An architect and interior designer, Husna Rahaman was born in Mauritius and raised in Bangalore, India, from the age of three. She studied interior design at some of the top institutes in London and New York before a journey into books and food led her to writing her own unusual cookbook on the food habits of the Kutchi Memon community. Spice Sorcery (Harper Collins) promises to have ‘stories blended with spices, love stewed with lentils and scandals folded in the dough’. Here’s Rahaman’s journey in her own words:
My journey with the publishing world began when I set out on a quest for a publisher for my grandmother. Her lifelong dream, which I heard repeatedly while she lovingly raised me on divine morsels, was to have her recipes contained in a book. This was the passion of a woman who was not a celebrated chef, but one who raised her progeny with sustenance that nurtures the body and strengthens the soul.
With her 83rd birthday fast approaching and her enthusiasm dampened after a spirit-eroding hip replacement, I thought the time had come for her dream of a book to indeed become reality.
Her manuscript was instantly scooped up by Landmark Publications and has gone onto become a well-thumbed, turmeric-stained food bible occupying the top shelf in many kitchens internationally. There are many aficionados who swear by the spiritual and emotional quotient of the book. Titled Hajra’s Recipes of Life, For Life, it chronicles and captures the life of my grandmother Hajra Mohammed, who against all odds raised her children in the face of adversity, a true triumph of the human spirit.
And then came that phone call from Harper Collins asking whether I would like to do a contemporary edition of the book. And I jumped with delight.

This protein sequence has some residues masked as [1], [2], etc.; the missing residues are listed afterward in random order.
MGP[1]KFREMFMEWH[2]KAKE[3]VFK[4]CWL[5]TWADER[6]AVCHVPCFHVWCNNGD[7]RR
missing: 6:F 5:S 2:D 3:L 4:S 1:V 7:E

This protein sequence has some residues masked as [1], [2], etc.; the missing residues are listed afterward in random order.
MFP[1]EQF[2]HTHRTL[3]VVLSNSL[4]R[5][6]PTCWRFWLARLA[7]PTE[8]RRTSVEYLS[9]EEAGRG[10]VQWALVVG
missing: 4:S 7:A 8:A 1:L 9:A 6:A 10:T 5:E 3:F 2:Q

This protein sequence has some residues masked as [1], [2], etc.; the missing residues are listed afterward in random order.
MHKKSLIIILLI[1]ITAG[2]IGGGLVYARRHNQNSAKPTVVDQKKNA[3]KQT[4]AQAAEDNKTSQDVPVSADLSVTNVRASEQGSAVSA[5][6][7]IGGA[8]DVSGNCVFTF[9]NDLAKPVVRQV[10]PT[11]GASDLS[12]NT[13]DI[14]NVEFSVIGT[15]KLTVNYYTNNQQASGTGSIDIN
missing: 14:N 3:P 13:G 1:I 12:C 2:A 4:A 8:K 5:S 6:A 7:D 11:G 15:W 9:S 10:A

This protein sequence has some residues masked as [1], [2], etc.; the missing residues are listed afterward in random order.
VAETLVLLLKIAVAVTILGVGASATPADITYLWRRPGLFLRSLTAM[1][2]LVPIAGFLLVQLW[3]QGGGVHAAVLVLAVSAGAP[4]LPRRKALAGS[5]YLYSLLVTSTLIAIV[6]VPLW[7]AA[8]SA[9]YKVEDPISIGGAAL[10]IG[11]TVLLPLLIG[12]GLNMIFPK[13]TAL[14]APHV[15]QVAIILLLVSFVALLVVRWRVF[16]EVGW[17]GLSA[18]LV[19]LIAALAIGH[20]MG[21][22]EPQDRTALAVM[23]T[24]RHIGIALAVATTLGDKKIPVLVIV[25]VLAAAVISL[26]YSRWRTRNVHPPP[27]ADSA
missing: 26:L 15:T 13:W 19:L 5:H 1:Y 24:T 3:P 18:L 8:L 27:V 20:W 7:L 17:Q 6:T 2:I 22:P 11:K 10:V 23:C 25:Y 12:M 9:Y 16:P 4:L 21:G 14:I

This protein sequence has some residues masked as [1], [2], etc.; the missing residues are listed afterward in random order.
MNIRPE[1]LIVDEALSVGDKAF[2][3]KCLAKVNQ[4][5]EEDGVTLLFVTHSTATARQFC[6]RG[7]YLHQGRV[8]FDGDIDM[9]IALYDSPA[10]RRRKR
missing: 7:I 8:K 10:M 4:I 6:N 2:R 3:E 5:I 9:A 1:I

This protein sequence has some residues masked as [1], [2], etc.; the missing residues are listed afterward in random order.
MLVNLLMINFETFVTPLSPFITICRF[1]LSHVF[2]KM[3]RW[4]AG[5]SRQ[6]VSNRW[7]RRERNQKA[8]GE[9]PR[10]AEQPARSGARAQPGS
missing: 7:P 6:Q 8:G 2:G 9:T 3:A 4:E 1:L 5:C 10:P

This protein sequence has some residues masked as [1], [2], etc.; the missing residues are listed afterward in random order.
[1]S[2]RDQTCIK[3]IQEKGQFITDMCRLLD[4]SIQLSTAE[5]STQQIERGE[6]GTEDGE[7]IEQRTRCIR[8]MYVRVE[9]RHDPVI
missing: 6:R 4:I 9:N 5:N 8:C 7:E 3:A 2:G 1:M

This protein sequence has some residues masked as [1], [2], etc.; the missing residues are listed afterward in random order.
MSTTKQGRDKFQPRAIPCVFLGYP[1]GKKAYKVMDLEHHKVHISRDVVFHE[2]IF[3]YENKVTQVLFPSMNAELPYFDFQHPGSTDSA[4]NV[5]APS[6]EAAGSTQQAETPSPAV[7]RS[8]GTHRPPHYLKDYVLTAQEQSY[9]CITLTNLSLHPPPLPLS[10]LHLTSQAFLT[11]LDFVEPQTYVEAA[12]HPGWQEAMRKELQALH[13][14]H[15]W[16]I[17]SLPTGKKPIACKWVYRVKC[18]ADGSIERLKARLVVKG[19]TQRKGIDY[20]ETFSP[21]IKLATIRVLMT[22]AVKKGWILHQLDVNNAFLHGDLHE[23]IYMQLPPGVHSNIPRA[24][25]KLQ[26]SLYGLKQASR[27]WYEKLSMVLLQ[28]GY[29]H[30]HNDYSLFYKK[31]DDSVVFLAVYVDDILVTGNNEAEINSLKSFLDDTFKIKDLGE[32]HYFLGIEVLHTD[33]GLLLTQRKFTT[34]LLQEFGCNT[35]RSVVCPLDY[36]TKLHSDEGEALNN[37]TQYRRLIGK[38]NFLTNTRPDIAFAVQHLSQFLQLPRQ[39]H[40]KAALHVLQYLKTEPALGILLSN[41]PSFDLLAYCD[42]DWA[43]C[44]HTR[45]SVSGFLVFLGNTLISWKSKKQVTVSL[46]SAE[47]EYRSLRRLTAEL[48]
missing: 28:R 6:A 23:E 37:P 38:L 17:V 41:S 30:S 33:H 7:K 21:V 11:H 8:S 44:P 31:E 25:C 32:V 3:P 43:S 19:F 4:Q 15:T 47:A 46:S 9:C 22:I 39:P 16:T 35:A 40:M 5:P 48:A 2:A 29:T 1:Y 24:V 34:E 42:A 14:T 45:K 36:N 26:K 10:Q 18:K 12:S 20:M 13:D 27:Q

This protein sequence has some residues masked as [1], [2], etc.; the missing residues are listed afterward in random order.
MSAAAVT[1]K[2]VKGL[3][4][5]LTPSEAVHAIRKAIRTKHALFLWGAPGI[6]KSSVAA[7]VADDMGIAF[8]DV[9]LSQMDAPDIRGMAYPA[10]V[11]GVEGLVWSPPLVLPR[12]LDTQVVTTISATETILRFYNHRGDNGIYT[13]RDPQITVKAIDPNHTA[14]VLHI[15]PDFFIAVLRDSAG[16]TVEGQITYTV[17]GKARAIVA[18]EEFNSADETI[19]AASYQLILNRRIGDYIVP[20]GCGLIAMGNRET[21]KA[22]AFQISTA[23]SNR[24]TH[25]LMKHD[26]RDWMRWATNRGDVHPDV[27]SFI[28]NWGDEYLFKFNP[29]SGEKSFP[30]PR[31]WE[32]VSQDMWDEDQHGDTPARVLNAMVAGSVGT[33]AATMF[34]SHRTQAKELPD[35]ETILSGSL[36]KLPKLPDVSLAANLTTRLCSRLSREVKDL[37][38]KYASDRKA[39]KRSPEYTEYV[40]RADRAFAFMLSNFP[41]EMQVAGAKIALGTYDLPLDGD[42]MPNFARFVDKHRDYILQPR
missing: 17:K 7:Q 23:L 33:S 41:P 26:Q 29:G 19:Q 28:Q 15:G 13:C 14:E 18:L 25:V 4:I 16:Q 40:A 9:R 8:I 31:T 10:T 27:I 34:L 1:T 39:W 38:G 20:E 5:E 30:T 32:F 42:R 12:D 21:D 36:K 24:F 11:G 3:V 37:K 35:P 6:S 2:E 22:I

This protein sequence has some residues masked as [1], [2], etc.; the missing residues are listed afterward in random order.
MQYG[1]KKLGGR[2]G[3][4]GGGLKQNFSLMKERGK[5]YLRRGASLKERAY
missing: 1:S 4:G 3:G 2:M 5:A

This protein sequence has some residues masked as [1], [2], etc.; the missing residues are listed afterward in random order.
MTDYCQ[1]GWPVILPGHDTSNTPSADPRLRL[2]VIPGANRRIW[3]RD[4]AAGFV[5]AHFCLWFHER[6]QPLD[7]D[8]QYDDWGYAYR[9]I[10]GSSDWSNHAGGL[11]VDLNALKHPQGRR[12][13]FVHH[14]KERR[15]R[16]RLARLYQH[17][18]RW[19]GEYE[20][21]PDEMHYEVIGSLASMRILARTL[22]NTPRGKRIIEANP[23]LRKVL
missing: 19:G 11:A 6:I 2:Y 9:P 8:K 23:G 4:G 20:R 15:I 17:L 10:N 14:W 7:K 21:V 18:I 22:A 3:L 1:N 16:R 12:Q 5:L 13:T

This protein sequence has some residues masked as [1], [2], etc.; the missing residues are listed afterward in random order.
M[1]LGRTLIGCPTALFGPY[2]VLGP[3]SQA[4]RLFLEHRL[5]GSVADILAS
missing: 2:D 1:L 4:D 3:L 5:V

Being the principal architect and design director at Fulcrum Studio, I have always maintained that design is inter disciplinary. Visually I see vividly through my mind’s eye before it is completed in reality. And so it was with the book. I visualized a book that etched quirky characters into a charming and unpredictable fantasy of surreal visuals. The receptacles of the food are sketches but the food is real. The cartoon-like sketches of the characters infuse the recipes in so far as one might understand an entire people, the Kutchi Memons who are unabashed and nearly comical food fascists. It is a freeze frame of our culture, one that must be preserved.
Spice Sorcery is based on the premise that food has the magical power to create sensuous mood alteration like nothing else. It uplifts, enchants, heals, comforts, soothes and excites. It depends on which spell, or in fact recipe, you need to employ at the appropriate time.
Razia the protagonist opens secret and wonderful doors of her life by waving her magic wand, her wooden ladle.
The format was meant to be a narrative about Razia, a quintessential Memon girl. Her life traces the quirks and idiosyncrasies of a very distinctive community that is ridiculously food-obsessive. Characters are characters inspired by real people from the community. It encapsulates a people as well as their food-centric lives.
Kutchi food is not creamy – it doesn’t have nuts and raisins that create a certain sweetness. It does not require a lot of oil to create lip-smacking curries. It is more robust and honest. I think today the flavors are compromised due to ‘speed cooking’. Ready-made or even ‘home made but made last week’ and refrigerated does not hit the bull’s-eye in our homes. Freshly cold-pressed coconut milk, freshly powdered spices and meat without freezer burn are luxuries we must allow ourselves.
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